Yet although this description could also apply to Anquetil, he has, by and large, escaped such opprobrium. It is not without irony, however, that the very media activity that Pour l’amour de Jacques aroused, and the relative lack of condemnation that Sophie suggests is evidence that more people are now able to understand her father, has provoked a degree of frustration, sadness, even outright contempt from those close to Anquetil – often vented towards Sophie.

Dominique is diplomatic when I ask her about it but would clearly rather Sophie’s book had never been written: ‘When Sophie wrote her book, she called her father a sultan, and I said, “Wait a minute. Your father wasn’t a sultan. He didn’t have several wives. That’s got nothing to do with it.” So she changed the title. Yet the journalists and the papers saw sultan and picked up on it, and they had no right to do that. A lot of people took against the book, and a lot of people who were his friends took against Sophie after what she wrote, as it wasn’t entirely kind to her father. She should have respected . . . I let her do what she wanted. Perhaps she needed to do it for herself, but I think it was a lack of respect for her father to have written about his life.’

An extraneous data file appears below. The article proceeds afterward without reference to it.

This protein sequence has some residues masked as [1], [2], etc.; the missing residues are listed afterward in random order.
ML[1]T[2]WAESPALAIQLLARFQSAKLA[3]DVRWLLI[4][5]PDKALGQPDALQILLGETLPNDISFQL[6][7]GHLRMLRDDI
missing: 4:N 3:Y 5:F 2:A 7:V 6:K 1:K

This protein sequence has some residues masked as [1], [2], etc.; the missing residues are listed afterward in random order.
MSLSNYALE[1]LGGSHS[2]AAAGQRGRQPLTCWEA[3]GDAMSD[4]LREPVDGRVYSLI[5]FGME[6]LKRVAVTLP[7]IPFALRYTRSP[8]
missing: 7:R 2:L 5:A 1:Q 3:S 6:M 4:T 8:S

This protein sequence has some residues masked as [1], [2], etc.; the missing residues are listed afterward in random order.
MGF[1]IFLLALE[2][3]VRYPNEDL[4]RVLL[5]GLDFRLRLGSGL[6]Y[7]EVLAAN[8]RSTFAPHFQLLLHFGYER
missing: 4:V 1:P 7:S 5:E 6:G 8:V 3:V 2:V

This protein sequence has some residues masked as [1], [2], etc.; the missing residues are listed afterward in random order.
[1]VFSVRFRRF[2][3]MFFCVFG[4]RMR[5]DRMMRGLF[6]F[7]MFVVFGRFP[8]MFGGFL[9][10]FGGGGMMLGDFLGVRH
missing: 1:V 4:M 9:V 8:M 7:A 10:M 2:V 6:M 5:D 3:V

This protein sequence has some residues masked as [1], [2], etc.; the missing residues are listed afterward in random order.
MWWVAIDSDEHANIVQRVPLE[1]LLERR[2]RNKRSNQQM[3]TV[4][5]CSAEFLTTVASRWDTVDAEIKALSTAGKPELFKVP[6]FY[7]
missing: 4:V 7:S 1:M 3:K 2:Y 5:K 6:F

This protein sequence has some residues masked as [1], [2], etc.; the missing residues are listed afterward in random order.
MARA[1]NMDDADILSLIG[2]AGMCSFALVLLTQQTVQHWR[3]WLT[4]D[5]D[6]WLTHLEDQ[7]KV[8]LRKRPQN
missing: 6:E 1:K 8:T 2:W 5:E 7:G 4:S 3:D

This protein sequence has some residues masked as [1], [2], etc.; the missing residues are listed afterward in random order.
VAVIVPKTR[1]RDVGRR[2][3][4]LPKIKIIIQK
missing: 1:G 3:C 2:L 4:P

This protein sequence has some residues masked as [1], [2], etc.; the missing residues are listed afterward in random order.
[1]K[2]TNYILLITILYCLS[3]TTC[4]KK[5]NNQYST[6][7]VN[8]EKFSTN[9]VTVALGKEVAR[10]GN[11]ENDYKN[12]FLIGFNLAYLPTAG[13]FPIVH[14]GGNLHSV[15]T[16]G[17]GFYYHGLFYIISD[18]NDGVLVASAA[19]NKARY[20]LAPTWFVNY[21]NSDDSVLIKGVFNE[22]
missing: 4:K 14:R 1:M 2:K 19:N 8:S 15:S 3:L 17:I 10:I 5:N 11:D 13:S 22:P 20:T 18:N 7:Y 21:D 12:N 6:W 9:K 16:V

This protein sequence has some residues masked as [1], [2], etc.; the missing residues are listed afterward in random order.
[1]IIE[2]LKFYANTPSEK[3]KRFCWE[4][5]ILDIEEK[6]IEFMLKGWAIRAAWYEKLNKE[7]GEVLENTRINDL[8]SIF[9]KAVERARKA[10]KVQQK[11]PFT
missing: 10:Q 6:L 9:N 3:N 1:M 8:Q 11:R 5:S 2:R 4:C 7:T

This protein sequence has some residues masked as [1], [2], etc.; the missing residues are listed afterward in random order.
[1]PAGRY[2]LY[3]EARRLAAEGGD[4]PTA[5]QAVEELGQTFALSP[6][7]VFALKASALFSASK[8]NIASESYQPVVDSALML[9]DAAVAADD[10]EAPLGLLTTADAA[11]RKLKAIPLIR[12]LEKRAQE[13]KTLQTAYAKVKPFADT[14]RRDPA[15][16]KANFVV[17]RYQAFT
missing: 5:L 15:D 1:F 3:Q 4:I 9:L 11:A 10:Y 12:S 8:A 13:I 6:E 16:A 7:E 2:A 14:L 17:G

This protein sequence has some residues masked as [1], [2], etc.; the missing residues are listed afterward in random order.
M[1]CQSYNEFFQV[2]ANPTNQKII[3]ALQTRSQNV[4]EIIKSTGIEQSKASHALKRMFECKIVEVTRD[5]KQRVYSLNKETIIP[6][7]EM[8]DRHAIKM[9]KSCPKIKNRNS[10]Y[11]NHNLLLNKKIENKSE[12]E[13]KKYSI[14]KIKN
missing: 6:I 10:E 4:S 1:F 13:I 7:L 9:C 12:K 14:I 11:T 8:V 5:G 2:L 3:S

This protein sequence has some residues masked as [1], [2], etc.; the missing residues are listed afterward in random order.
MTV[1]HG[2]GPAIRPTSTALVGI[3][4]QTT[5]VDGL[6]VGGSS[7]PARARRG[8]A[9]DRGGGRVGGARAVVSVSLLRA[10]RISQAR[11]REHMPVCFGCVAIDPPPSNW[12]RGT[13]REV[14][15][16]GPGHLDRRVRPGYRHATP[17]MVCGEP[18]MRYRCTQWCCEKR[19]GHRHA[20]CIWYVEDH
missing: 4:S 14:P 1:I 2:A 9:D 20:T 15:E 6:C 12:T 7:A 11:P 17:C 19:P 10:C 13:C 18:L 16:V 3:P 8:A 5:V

Most of the people I spoke to for this book were happy to discuss all aspects of Anquetil’s life – in some cases happy to demonstrate that their friendship transcended his obvious failings – yet were disappointed that Pour l’amour de Jacques had brought it all out into the open. A lot of people questioned her motives. She says that there were several reasons for writing the book, including a long-standing desire to write, wanting to quell rumours by having someone from the family to tell the story – but not Annie, her mother, who she says had also thought about writing a book – and because her husband encouraged her. Even Jeanine told me she wasn’t greatly enthusiastic about it: ‘My son and I didn’t like the idea very much.’ But then, with what seems to be typical resilience, she brushes all the controversy to one side: ‘Hey, when I think about all that, when I’m a bit downcast, I remind myself I didn’t waste my time in a factory all day. I just think about the good times. I had an exciting and enjoyable life, and a wonderful place to live. I got to meet de Gaulle, to meet artists. My life was made richer by all that. As for all the little domestic squabbles. Bah!’ (This classic, untranslatable French expression of indifference is, of course, accompanied by another Gallic shrug.)